Artists in a State of Resistance

January 28th, 2017 | By | No Comments »

Donald Trump is president, and things have gone south even more quickly than most people imagined. Now what? Since the election, I’ve heard from so many artists who are reevaluating their work in this new context. I’ve also heard from or come across artists are already taking action. I thought I’d bring together a few of my favorite public projects so far, in the hopes that they might spark a bit of hope, inspiration, and action in others.

First off, this piece didn’t last long, but I came across the above urinal while I was out in Haverford, PA for the opening of ALL BIG LETTERS. Just glad that I was able to snap a photo (and make use of the work) while it lasted.

On a similar note, whoever is putting up these PLEASE PEE ON ME stickers around NYC deserves a medal.

For more anti-Trump street art (some old, some new), The Huffington Post has a nice listicle.

Protest signs are another way artists can help. Everyone needs a good protest sign. One of the highlights of my week was seeing this post on the British graffiti blog Hurt You Bad. Shepard Fairey has once again been designing some iconic protest posters. And the Amplifier Foundation made sure that plenty of beautiful and powerful posters were on hand for the Women’s March in DC. Hopefully we see more great projects coming from them in the coming months and years. Really though, Hyperallergic nailed it with this post of the best signs from the Women’s March locations across the country.

And signs aren’t just for protests and anger. Organizers in Philadelphia and Atlanta sprang into action for Signs of Solidarity, a project where artists made dozens of handmade signs to hang all over various private buildings throughout Philly and Atlanta during inauguration weekend. It’s amazing to see how quickly and smoothly that project came together. Of Signs of Solidarity is any indication, the art world is poised to mount a serious resistance, but that only happens if we keep taking action.

Of course, being anti-Trump is important, but we also need some acknowledgement of the specific harms that he is inflicting (and the Women’s March touched on that). Just one example from this week (and yes, I know this feels like 25 news cycles ago, but that’s just how bad shit is right now): Trump made moves to restart the construction of the Dakota Access Pipeline. So now, once again, we need artists who can take on that issue and arm the opposition with strong visuals. This week’s installation for Art in Ad Places, a poster designed by Monica Canilao and Eric Loundy, is one example. Spencer Keeton Cunningham’s new mural in Brooklyn, the latest in a series of murals he’s painted in support of Standing Rock, is another. And okay, maybe Standing Rock isn’t what pulls at your heartstrings. What about immigration? Healthcare? Voter suppression? Take your pick, but do make a choice to be active.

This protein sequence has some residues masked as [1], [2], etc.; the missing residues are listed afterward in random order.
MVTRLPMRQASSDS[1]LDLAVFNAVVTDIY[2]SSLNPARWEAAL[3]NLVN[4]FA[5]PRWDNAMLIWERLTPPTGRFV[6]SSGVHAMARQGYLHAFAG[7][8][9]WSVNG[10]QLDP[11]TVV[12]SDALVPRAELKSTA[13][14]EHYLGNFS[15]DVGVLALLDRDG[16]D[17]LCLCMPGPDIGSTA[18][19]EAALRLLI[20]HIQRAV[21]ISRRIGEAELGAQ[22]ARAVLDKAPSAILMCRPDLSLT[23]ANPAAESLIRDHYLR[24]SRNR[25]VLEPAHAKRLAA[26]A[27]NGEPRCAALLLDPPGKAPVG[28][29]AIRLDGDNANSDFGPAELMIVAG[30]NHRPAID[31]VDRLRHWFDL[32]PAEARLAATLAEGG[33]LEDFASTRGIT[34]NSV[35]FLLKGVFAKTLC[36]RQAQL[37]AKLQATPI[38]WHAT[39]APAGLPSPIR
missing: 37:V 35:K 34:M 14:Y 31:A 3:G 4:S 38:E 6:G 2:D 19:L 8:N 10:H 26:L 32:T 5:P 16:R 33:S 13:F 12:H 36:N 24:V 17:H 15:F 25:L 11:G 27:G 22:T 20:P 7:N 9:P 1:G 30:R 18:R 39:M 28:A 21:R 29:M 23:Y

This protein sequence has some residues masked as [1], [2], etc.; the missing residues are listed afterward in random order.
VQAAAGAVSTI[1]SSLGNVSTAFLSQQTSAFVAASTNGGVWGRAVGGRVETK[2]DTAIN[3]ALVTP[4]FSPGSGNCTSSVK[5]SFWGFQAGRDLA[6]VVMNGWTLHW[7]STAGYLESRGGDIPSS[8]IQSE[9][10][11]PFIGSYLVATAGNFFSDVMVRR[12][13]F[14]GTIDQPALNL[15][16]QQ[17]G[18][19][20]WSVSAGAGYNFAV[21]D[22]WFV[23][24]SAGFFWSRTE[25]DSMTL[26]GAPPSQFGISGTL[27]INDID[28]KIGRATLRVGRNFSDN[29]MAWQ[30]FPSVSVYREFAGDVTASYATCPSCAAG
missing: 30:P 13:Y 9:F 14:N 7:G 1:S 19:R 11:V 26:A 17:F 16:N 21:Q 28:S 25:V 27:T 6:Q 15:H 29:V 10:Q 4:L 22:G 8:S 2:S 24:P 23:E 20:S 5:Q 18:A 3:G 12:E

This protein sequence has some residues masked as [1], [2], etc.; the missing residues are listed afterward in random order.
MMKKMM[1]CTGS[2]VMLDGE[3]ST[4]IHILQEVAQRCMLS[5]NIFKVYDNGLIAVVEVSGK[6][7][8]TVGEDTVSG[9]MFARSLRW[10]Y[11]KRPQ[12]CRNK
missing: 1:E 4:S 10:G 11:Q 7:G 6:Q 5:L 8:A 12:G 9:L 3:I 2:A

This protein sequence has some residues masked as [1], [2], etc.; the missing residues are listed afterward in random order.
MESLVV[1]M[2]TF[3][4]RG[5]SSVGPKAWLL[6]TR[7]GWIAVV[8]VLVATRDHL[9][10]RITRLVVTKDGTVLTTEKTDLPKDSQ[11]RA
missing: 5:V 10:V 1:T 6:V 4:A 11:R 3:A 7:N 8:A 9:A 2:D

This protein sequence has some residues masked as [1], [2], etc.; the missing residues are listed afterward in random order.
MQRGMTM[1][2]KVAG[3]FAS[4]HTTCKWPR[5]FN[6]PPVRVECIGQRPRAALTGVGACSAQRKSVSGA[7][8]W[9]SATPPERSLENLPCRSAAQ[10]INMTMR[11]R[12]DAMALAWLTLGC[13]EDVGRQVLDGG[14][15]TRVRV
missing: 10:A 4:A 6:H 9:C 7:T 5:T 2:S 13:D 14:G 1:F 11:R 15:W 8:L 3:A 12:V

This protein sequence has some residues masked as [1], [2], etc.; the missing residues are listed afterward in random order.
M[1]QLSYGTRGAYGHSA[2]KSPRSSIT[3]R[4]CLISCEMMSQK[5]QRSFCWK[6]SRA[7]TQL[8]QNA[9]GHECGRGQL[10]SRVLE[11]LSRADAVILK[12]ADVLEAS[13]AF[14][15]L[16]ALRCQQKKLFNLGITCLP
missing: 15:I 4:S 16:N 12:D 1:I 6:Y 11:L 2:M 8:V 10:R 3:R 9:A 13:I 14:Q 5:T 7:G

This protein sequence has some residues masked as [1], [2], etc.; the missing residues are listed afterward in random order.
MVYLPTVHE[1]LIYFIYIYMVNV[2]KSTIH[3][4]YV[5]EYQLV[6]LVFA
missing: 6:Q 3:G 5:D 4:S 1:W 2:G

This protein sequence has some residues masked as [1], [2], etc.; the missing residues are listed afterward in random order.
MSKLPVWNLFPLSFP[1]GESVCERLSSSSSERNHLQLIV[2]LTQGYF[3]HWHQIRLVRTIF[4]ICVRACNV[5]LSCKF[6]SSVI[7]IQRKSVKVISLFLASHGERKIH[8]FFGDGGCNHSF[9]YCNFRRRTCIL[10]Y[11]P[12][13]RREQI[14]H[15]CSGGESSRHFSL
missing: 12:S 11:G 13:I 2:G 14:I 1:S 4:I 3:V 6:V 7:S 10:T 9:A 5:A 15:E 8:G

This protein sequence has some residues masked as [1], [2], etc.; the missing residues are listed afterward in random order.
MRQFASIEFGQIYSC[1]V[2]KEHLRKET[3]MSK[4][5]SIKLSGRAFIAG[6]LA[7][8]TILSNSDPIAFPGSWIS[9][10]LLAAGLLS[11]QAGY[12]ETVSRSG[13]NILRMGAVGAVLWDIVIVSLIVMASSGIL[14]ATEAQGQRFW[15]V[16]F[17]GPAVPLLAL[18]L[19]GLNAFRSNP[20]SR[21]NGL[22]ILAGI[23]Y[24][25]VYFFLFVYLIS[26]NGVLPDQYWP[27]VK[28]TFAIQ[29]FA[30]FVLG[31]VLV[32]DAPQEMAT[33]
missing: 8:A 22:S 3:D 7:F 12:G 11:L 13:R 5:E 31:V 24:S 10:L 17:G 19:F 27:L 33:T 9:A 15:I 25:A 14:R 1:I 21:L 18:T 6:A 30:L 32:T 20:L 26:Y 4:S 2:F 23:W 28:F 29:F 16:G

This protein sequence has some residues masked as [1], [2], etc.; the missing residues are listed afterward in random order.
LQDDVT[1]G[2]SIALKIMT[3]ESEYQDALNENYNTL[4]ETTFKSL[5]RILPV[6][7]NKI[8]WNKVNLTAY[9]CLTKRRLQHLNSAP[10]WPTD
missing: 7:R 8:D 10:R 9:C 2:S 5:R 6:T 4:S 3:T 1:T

Resist.

Photos by RJ Rushmore


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Weekend link-o-rama

April 20th, 2012 | By | No Comments »

ND'A in Bushwick

This week I’ve got a rather major correction to make. A few days ago, I wrote about a piece by Jeice2 where it looked like he went over a bunch of tags with with a poster. Turns out, the poster was just taped on for the purpose of a photograph, and so the graffiti was not covered.

Anyway, here’s what I’ve been looking at this week:

Photo by Mike Pearce


Category: Festivals, Gallery/Museum Shows, Photos, Print Release, Random, Site News | Tags: , , , , , , , , , , ,

Weekend link-o-rama

March 4th, 2012 | By | 1 Comment »

Ludo in Paris

It’s officially spring break, which meant the last week for me has primarily consisted of sitting at my desk where I read and type furiously until my eyes are tearing up and my fingers are sore. It also means I could only blog when procrastinating and that the next few days should be a chance to write some longer posts that I’ve been sitting on. In the mean time, here’s what I’ve been finding around the web this week:

  • The man who came up with the Broken Windows Theory died this week.
  • Great piece by You Go Girl on a bus.
  • If you like graffiti writers moving beyond text and generally pushing graffiti’s boundaries, make sure to check out this video of Askew.
  • Todd James has a new print out at Pictures on Walls.
  • Great group show coming up in London with Matt Small, MyMo, Sickboy, Fefe, Monica Canilao, Remi, Best Ever and more.
  • Stinkfish‘s work is on the cover of Diplomat Magazine this month thanks to Jeannine Saba. Here’s the cover.
  • David de la Mano did a fantastic job brightening up this spot in Uruguay.
  • Interesting article about street art that definitely makes a real difference in the world.
  • Plaztik Mag’s latest video features work by Skewville, Roa and Bast and is creepy/awesome.